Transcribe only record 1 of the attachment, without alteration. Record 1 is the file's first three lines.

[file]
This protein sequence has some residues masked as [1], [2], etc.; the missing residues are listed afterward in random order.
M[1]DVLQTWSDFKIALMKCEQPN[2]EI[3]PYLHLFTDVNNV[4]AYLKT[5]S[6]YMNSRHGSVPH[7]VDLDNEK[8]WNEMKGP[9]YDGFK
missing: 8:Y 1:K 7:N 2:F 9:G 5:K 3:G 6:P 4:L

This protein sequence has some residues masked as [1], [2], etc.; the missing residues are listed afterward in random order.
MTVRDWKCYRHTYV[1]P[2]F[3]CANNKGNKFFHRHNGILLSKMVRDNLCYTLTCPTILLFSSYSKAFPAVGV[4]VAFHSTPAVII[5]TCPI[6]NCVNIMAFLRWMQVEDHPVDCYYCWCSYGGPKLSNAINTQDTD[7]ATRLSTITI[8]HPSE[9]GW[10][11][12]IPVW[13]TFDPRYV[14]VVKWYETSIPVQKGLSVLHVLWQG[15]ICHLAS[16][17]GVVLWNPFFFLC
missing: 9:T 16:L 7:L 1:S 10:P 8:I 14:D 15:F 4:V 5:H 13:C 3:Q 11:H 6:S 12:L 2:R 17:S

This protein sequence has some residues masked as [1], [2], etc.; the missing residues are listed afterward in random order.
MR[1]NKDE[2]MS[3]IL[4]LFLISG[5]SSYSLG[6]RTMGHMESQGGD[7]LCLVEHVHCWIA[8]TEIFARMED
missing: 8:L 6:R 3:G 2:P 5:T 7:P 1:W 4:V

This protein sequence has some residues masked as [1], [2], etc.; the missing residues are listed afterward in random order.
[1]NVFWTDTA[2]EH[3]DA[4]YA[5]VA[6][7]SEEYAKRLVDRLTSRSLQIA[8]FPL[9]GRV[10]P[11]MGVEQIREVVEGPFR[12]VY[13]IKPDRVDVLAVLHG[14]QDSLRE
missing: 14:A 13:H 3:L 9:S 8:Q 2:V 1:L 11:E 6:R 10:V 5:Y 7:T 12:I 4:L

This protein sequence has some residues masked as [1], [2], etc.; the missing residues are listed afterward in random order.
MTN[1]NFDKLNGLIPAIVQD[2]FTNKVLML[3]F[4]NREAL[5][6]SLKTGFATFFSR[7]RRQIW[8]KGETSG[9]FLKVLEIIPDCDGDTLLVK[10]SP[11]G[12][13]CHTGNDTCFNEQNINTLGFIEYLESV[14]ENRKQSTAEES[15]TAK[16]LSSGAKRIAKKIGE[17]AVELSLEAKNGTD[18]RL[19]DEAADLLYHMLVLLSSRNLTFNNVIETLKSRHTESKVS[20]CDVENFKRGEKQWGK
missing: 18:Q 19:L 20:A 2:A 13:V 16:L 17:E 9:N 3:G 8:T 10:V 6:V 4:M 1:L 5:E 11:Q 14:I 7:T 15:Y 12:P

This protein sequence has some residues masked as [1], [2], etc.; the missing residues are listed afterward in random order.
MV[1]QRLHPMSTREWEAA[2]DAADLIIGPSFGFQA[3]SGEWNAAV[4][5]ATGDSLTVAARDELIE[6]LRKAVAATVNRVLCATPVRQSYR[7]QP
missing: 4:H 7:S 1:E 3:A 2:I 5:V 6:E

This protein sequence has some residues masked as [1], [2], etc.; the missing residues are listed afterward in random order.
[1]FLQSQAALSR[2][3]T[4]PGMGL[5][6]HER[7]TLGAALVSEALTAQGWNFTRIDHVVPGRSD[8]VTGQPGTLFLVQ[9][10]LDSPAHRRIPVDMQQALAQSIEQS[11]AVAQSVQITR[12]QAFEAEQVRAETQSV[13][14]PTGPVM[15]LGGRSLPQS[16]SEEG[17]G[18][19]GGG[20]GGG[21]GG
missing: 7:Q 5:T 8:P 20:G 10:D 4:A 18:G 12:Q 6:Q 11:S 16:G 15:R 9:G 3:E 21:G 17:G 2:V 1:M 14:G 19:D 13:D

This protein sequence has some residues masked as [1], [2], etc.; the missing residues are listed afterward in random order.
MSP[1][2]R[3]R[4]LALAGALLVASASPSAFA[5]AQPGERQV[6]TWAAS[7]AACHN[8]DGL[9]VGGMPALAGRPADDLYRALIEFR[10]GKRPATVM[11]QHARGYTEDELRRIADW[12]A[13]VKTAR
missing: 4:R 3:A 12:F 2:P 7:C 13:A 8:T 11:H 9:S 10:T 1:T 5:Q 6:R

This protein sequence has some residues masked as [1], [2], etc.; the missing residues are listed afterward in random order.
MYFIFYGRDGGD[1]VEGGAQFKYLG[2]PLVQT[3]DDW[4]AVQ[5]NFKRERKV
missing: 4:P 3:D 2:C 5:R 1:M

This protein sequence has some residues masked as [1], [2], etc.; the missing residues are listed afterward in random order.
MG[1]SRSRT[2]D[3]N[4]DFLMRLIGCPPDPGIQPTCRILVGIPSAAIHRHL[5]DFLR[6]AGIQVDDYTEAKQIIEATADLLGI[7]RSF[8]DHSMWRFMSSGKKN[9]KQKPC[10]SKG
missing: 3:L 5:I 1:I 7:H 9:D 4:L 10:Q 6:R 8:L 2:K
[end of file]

This protein sequence has some residues masked as [1], [2], etc.; the missing residues are listed afterward in random order.
M[1]DVLQTWSDFKIALMKCEQPN[2]EI[3]PYLHLFTDVNNV[4]AYLKT[5]S[6]YMNSRHGSVPH[7]VDLDNEK[8]WNEMKGP[9]YDGFK
missing: 8:Y 1:K 7:N 2:F 9:G 5:K 3:G 6:P 4:L